33 killed in shootings at Virginia Tech
By Sue Lindsey
The Associated Press
Editor's note: The emergency crews that responded and managed the Virginia Tech mass casualty incident on April 16 did an exceptional job under extremely trying conditions. It was obvious that the crews had drilled in MCI management, evident by their staging of ambulances, use of a staging and transportation section, and expeditious triage and transportation of patients.
The Virginia Tech Rescue Squad is a volunteer campus EMS unit that, like so many others in the country, comprise dedicated EMTs and paramedics from home squads located throughout the U.S. The crews that appeared before the cameras on Monday evening were extremely poised and professional. They represented us well.
Look for exclusive coverage of this tragedy in an upcoming issue of JEMS.
BLACKSBURG, Va. A gunman opened fire in a Virginia Tech dorm and then, two hours later, in a classroom across campus Monday, killing at least 30 people in the deadliest shooting rampage in U.S. history, government officials told The Associated Press. The gunman was killed, bringing the death toll to 31.
Students complained that the university did not warn them about the first deadly burst of gunfire until hours later.
"Today the university was struck with a tragedy that we consider of monumental proportions," said Virginia Tech president Charles Steger. "The university is shocked and indeed horrified."
It was not immediately clear whether the gunman was shot by police or took his own life. Investigators offered no motive for the attack. The gunman's name was not immediately released, and it was not known if he was a student.
The shootings spread panic and confusion on campus. Witnesses reporting students jumping out the windows of a classroom building to escape the gunfire. SWAT team members with helmets, flak jackets and assault rifles swarmed over the campus. Students and faculty members carried out some of the wounded themselves, without waiting for ambulances to arrive.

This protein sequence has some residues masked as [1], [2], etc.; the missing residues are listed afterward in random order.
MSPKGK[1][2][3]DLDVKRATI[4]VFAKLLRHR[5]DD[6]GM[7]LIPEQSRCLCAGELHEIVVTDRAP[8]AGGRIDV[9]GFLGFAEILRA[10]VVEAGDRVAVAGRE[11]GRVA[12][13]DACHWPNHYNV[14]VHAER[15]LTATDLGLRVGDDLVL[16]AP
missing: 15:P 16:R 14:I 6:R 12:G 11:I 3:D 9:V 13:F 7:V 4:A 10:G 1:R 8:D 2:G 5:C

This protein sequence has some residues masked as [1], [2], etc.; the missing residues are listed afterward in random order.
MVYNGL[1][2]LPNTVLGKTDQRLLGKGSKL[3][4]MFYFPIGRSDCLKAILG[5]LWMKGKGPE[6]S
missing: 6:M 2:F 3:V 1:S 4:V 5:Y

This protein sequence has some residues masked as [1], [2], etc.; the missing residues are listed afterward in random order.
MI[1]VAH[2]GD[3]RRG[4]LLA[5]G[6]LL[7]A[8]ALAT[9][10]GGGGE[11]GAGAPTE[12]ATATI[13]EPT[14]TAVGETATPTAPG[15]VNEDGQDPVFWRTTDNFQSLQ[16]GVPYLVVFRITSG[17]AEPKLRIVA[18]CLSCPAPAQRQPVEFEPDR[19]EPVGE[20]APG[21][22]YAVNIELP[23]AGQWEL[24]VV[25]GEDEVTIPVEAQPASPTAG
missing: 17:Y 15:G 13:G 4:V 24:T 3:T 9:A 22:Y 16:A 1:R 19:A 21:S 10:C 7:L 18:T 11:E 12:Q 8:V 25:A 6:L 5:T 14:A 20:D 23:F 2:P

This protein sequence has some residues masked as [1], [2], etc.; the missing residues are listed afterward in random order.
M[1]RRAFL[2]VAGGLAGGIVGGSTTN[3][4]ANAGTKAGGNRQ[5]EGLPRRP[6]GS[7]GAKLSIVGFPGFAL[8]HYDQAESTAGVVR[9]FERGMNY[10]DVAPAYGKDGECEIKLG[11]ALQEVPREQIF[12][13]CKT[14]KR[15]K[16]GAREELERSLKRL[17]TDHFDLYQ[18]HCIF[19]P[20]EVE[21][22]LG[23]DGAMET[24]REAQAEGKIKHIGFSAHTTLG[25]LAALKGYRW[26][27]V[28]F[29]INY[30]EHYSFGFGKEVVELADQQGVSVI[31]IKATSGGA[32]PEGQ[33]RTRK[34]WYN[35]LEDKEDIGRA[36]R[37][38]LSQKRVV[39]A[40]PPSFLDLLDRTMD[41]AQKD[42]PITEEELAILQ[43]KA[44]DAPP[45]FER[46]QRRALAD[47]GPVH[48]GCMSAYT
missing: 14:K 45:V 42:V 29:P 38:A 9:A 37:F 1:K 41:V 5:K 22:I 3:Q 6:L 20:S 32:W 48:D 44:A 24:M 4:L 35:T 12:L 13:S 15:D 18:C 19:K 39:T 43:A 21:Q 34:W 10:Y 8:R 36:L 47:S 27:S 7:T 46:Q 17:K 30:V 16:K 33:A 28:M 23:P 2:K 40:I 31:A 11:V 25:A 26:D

Police said they were still investigating the shooting at the dorm when they got word of gunfire at the classroom building.
Some students bitterly questioned why the gunman was able to strike a second time, two hours after the bloodshed began.
"What happened today this was ridiculous," student Jason Piatt told CNN. He said the first warning from the university of a shooting on campus came in an e-mail about two hours after the first deadly burst of gunfire. "While they're sending out that e-mail, 22 more people got killed," Piatt said.
FBI spokesman Richard Kolko in Washington said there was no evidence to suggest it was a terrorist attack, "but all avenues will be explored."
Government officials, speaking on condition of anonymity because they did not want to pre-empt an announcement by higher-ranking authorities, put the death toll at 31.
At least 26 people were being treated at three area hospitals for gunshot wounds and other injuries, authorities said. Their exact conditions were not disclosed, but at least one was sent to a trauma center and six were in surgery, authorities said.